To celebrate a simply stunning year of live rock and metal rushonrock is bringing you the best of 2008 as we look back on the reviews that made the news.
VELVET Revolver are the image of rock on Viagra.
In an age when cutting edge style all too frequently conquers true musical substance, the hottest act in Hollywood gloriously bucks the trend.
For sheer energy, aggression and fret-fuelled passion, VR are peerless. Oh, and they just happen to boast one of the most iconic musicians in the world in the shape of enduring guitar god Slash.
The Stoke-born star is not quite as powerful as the total sum of Velvet Revolver’s variously talented parts but he comes mightily close. It is impossible to avoid becoming transfixed by a massive stage presence as he rips seamlessly through raw riff after raw riff with all the enthusiasm of an ambitious teen.
Slash is truly comfortable without ever slipping into the comfort zone and it is little wonder he insists he is in this special band for the long haul. Alongside him the manic Scott Weiland continues to enhance his reputation as a frenzied frontman par excellence. There is the bare minimum of small talk in between an onslaught of anthems but that is not to say the former Stone Temple Pilots singer does not interact.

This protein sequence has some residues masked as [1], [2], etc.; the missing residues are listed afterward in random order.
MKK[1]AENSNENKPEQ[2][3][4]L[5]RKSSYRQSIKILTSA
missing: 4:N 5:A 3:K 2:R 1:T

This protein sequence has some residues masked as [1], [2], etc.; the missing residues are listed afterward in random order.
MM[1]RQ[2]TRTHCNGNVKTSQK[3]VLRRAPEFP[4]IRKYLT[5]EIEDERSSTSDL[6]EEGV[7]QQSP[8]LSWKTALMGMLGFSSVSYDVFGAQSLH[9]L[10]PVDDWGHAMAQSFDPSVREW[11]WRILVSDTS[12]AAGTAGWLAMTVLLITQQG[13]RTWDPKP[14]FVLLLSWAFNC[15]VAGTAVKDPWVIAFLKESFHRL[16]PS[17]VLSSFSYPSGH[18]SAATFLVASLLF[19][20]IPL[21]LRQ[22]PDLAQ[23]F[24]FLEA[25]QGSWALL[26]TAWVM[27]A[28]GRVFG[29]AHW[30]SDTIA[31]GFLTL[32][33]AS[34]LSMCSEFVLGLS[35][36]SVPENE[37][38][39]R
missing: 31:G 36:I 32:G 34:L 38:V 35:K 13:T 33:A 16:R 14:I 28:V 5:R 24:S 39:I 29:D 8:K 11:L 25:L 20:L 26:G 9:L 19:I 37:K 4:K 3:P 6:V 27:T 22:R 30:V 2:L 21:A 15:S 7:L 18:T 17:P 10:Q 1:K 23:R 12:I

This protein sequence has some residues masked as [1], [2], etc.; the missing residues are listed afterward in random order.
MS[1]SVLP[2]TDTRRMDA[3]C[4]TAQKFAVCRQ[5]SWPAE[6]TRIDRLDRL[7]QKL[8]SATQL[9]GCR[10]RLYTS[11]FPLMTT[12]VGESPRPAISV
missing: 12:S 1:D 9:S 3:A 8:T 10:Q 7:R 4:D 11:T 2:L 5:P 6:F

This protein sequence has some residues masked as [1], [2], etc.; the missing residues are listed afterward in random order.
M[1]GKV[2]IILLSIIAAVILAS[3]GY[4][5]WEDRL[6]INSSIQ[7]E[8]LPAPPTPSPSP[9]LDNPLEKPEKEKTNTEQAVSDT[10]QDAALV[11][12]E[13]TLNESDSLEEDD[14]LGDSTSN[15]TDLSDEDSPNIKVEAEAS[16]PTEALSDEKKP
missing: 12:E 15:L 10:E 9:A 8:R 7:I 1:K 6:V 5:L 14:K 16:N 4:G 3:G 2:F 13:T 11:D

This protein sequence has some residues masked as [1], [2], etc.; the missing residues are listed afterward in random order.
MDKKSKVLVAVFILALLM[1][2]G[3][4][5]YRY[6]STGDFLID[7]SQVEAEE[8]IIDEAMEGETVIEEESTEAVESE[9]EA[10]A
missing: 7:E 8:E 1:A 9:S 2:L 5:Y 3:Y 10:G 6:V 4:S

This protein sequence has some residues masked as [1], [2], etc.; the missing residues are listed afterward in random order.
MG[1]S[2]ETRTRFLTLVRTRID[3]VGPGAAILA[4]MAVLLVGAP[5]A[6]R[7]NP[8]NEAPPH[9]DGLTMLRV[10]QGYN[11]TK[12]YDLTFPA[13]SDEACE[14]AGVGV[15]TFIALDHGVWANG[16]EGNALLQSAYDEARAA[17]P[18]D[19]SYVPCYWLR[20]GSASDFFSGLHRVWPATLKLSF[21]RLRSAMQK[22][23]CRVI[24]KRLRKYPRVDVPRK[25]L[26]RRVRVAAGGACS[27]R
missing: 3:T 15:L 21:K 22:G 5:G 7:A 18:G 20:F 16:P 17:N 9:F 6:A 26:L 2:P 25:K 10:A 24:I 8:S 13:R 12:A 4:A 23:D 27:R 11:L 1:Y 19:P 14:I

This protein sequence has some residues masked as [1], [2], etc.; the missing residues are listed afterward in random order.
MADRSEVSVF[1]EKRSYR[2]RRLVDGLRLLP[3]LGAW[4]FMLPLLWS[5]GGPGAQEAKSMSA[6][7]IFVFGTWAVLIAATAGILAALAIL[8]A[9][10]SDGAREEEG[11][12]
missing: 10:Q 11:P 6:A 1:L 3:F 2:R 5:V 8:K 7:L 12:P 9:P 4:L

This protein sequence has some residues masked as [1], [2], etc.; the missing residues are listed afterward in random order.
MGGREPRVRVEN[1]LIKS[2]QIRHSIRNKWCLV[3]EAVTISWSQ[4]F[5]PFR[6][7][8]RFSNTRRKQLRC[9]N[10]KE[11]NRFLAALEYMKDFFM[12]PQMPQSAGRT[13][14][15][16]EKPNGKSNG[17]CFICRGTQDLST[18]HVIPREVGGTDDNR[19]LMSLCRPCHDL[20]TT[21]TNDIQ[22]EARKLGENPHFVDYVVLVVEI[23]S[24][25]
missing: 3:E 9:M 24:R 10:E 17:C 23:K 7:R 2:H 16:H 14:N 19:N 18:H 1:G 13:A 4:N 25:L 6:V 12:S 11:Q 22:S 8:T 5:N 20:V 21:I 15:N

Weiland has an uncanny knack of becoming part of the crowd, embedding himself in your subconscious and ensuring the audience’s collective attention never wavers. Fresh out of rehab, he comes to life on stage.
As a precociously talented duo there can be few more relevant combinations in 2008 and if neither appear truly at ease belting out the Guns ‘N’ Roses classics Patience and It’s So Easy then there can be no criticism of the crowd-pleasing professionalism underpinning both numbers.
Those of us who can look beyond the past find equal pleasure in Big Machine or the fantastic, evocative Fall To Pieces – the latter begs the question why VR don’t go down the more mellow route more often.
But then there is nothing sedate about five men born to rock. From start to finish this essential event maintained a punishing pace and every note mattered. Especially for those of us mesmerised by the original guitar hero.